Some of the alleys that ran off the high street contained modest houses. One rare survivor is the building now known as the Cottage.

A photograph of a 2 storey, 19th century red brick semi-detached pair of cottages, seen from the rear.
The Cottage, Cooks Wharf, Rochester, Kent. © Historic England Archive DP289314.

It was originally a pair of semi-detached cottages and was probably built in the late 18th or early 19th century.

An early 20th century sepia photograph of adults and children standing and sitting outside terraced cottages.
The North end of Ship Lane around 1900. We think the tall chimney in the top-right corner might be the chimney of the Cottage. Photo via Medway Archives.

The good-quality brick construction marks the Cottage as a slightly higher-status dwelling than the more usual timber houses, such as the row on Ship Lane, shown above.

6. The Chatham Memorial Synagogue and burial ground, Rochester

A Jewish community in Rochester can be traced to 1087, but references cease after 1290 when Jews were expelled from England on the orders of King Edward I until readmission in the 17th century.

A photograph of a 19th century, Byzantine-style stone synagogue seen through tree branches.
Chatham Memorial Synagogue, High Street, Rochester, Kent. © Historic England Archive DP289273.

By the 18th century, Chatham had an established Jewish community. Their presence in the area was mentioned in the writings of Charles Dickens and James Grant, although often in antisemitic terms.

There was a synagogue on this site from the 1770s. The present building, Chatham Memorial Synagogue, began construction in 1865 and was opened around 1870.

It was built by local merchant Simon Magnus as a memorial to his only son, Captain Lazarus Simon Magnus, who died in 1865 at the age of 39. The building was designed by the architect Hyman Henry Collins in the Byzantine style.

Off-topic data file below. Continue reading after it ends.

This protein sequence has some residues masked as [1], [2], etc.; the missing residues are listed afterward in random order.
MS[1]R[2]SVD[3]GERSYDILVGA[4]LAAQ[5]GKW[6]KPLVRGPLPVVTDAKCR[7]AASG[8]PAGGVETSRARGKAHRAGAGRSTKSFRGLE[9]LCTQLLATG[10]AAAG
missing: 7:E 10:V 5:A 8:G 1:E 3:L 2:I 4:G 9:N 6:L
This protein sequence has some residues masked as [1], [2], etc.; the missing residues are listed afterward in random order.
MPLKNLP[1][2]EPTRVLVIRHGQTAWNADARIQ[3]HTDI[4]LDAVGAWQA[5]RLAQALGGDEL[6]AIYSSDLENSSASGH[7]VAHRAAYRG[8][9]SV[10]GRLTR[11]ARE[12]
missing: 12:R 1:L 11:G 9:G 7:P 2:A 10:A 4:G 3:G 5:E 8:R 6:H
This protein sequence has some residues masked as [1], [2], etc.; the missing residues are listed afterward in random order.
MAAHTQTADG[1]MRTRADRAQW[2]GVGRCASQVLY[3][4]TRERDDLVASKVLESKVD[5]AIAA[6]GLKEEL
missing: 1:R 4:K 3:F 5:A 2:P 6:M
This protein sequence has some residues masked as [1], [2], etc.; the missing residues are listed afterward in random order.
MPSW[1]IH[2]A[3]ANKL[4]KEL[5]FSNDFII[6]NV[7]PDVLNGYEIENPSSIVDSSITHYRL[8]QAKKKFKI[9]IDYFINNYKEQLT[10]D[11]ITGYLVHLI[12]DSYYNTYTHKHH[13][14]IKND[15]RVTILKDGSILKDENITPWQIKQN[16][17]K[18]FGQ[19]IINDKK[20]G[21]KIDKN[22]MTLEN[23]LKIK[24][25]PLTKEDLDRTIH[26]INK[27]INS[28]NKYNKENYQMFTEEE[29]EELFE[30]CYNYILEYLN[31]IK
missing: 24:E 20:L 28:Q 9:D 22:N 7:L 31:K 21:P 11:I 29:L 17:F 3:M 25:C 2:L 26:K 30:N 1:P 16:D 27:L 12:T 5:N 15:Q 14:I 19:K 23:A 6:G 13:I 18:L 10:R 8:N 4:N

To the south of the synagogue is a Jewish burial ground, thought to have been in use from the 18th century.

A photograph of a burial ground with several large tombstones and monuments.
The Jewish burial ground in Chatham Intra. Photo courtesy of Joanna Smith.

The cemetery may be unique in England because Jewish custom usually requires separating a synagogue and a burial ground. 

Lazarus’ tomb is a focal point in the burial ground and there is a condition in the synagogue’s deed of trust that it must always be visible from the road.

Chatham Intra is Where we Meet

In Summer 2022, musicians Thomas Harvey and Dani Osoba worked with Trinity School to write and compose a brand-new song about the High Street in Chatham Intra.

‘Chatham Intra is Where we Meet’ was born out of workshops between the musicians and members of the local community, celebrating icons of Chatham’s history, including the Ship Inn, the Sun Pier and the dockyard.

Chatham Intra High Street Heritage Action Zone
Our High Street Heritage Action Zone hopes to help the area become a cultural and creative hub with a rich mix of artists, creatives and makers occupying under-used historic buildings that are currently in need of refurbishment and conversion.

9 comments on “Between Chatham and Rochester: the Story of Intra High Street in 6 Places

  1. artculturetourism

    Fascinating and beautiful! Thanks for sharing.

  2. Very interesting tale of highways and byways. I personally am a lover of old chimney shots and was trying to work out where the lovely old cottage was. I do enjoy to sea sailing ships in harbour………so romantic a view. Then a piece of Art on the River Seven in the 1600s. Enjoyed this very much even the position of the jewish cemetery so very close ……i didnt realise the Lazarus was so important to the Jewish faith so off to search and more reading. I really love this site. It gives me things to search, to read about and more important to think about. BRAVO

    • You can find more information in a book Foreigners, Aliens, Citizens – Medway and its Jewish community, 1066-1939

  3. Very interesting study thanks for binging to our attention,

  4. Fascinating history. Well written article. Surprised Bill Rothschild wouldn’t take an interest in the areas.

  5. BrianBowman

    Wonderful article on one of my favorite subjects.

  6. Learnt loads from this post and I’ve been a Medway resident all my life. What a wonderful read, thanks

    • Maggie Major

      A fascinating item, I have often walked the same route and photographed these old buildings but didn’t know their history. I’ve always lived in Medway and love the old architecture, thank you.

  7. Michael Keane

    I have lived here all my life and I still don’t know where Rochester and Chatham high street begin.would be lovely if the high street was restored to its former glory as I have lovely memories from when I was a kid walking along the high street